I love Jesus. So I came to Indonesia. To work with the poor.

Monday, March 2, 2009

Yesterday about twenty deaconess students, Sister Beatrice, several people from staff and I went to do ministry in rural areas. We went to a place called Loumobangulu where I went to a village called Hutanamora. Sister Merile did the sermon, students offered information about nutrition and herbal/traditional medicine. I gave a short informational speech about not burning plastics. The people offered us a meal after the service. Some students and I got to walk around for sometime before the service.

On our walk along the hills we found a grove of tiny tangerine trees. I was as tall as the tallest tree in the grove. The tangerines were the size of walnuts. They were more delicious than walnuts, though. Each perfect little fruit was like God rubbing my tummy. When Sister Dewi walked right in to the grove and started to pick the fruit and eat I became nervous. Hey, you can’t do that. Then I remembered watching young Claire stand on the sidewalk of Davis casually eating kumquats from someone’s hedge while Kate chatted with neighbors. Okay. I guess you can do that in California and in Indonesia but not in Haiti or Mexico or Canada or Colorado. The students called out and soon a women came and helped us gather some fruits to take back to Balige with us. She asked 3,000 rupiahs for a kilo. That’s about 30 cents for roughly two pounds. Or 15 cents for a pound. Seriously, they were so good I literally had to sit down to concentrate on the deliciousness that was each tiny section. I also had to sit down because I had twisted my ankle slightly while chasing this huge toad around the trees. He was so cool. I will post/add a picture.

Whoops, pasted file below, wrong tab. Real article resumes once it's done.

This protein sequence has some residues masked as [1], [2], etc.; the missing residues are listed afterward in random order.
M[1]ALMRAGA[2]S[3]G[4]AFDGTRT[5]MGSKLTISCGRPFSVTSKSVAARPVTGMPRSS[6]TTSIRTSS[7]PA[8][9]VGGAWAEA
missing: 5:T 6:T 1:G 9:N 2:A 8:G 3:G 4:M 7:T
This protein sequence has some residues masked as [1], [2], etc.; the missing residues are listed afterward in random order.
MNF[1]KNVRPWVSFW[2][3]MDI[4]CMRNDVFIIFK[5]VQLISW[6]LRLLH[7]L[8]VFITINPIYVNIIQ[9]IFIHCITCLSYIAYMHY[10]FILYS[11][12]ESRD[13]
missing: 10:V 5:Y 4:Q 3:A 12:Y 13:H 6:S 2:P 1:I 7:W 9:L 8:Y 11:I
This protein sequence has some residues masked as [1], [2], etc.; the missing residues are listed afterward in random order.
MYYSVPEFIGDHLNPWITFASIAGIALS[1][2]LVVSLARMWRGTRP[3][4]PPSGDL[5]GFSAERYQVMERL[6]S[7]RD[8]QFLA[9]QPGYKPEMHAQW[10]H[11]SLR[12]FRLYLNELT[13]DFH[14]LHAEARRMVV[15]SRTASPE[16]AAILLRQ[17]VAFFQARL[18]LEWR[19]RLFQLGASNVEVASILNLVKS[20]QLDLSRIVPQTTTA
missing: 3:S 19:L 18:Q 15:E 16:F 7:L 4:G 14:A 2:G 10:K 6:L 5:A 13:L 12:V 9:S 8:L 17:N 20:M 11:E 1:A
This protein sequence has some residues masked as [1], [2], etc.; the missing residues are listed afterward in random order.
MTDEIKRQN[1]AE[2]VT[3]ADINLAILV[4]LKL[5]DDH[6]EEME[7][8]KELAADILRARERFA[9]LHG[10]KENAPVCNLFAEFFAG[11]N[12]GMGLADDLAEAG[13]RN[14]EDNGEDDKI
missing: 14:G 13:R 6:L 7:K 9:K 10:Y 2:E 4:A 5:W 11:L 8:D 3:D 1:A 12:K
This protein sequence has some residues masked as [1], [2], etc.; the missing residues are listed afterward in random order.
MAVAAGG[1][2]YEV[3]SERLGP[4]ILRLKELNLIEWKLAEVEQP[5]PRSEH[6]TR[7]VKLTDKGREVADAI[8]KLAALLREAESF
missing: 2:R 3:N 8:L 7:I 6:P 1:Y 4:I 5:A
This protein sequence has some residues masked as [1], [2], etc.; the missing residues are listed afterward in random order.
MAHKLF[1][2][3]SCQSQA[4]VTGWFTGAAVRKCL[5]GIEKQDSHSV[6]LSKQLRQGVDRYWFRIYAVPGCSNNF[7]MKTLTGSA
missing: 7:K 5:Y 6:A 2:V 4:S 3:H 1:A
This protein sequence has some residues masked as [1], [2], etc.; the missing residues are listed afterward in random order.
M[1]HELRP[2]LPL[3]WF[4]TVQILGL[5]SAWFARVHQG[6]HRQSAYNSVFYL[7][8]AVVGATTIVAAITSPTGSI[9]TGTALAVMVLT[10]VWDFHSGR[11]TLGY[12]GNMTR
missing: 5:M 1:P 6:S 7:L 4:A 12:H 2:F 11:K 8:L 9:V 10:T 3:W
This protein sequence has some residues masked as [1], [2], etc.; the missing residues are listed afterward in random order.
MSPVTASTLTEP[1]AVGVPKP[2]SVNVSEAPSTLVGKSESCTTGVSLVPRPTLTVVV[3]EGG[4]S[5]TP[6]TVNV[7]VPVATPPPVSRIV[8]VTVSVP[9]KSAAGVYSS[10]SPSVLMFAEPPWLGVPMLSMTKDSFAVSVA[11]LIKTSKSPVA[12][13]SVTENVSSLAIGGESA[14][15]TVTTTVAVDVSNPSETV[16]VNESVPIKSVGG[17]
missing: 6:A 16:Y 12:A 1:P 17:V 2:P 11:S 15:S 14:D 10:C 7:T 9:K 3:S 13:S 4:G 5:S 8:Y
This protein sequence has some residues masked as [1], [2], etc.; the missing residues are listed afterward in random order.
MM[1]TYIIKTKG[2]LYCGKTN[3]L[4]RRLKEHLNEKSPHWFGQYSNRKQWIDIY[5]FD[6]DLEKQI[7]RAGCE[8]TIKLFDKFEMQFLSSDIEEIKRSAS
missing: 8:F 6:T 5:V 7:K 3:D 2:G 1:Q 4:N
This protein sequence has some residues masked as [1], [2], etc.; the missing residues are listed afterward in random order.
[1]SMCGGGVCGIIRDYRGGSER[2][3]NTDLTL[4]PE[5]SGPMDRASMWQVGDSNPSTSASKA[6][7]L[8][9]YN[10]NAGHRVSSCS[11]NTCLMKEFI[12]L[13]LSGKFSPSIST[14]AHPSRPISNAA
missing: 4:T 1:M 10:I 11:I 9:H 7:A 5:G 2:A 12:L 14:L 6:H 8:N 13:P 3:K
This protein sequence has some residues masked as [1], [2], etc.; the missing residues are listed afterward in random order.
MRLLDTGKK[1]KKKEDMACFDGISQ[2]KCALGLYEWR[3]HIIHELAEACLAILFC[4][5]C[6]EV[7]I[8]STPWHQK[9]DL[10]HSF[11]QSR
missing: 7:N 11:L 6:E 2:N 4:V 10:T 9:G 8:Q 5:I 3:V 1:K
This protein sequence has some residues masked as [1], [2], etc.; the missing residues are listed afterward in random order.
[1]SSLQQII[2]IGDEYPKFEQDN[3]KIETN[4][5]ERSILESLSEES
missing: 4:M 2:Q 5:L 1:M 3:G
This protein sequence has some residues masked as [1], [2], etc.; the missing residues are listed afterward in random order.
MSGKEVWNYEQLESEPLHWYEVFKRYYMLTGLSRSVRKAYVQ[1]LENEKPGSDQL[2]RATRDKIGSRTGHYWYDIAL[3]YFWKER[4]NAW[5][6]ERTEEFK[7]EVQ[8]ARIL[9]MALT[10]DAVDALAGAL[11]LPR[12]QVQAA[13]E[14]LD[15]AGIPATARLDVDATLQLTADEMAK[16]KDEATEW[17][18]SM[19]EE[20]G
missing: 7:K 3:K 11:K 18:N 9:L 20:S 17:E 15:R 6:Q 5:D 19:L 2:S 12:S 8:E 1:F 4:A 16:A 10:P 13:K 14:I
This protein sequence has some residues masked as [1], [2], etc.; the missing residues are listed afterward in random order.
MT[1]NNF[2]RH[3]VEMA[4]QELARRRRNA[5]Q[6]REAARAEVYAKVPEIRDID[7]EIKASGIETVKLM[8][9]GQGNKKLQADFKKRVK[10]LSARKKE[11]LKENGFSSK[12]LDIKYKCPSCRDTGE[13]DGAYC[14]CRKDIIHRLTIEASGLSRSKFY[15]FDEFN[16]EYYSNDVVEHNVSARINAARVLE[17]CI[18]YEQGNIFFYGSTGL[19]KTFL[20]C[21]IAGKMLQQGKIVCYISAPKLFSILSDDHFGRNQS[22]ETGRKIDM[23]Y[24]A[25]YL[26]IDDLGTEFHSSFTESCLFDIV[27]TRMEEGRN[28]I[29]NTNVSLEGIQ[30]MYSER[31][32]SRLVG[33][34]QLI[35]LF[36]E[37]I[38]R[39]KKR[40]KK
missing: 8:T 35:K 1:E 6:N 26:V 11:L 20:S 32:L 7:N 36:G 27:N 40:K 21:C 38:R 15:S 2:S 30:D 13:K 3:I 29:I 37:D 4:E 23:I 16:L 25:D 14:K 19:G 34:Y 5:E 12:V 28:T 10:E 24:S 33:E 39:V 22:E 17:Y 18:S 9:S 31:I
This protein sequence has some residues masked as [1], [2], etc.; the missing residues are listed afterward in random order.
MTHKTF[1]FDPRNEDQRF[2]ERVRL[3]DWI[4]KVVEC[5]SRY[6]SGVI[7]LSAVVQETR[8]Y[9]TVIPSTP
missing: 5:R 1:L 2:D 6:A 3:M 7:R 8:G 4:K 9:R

In the church during a service I noticed a bat hanging in the rafters asleep. In Indonesia small bats are called kilalawar. I can’t remember how to ask for more water, but I can point out the small bats and kittens. The Sisters here think I am an idiot savant because of my bizarre and often unpredictable ability to remember words in Indonesian.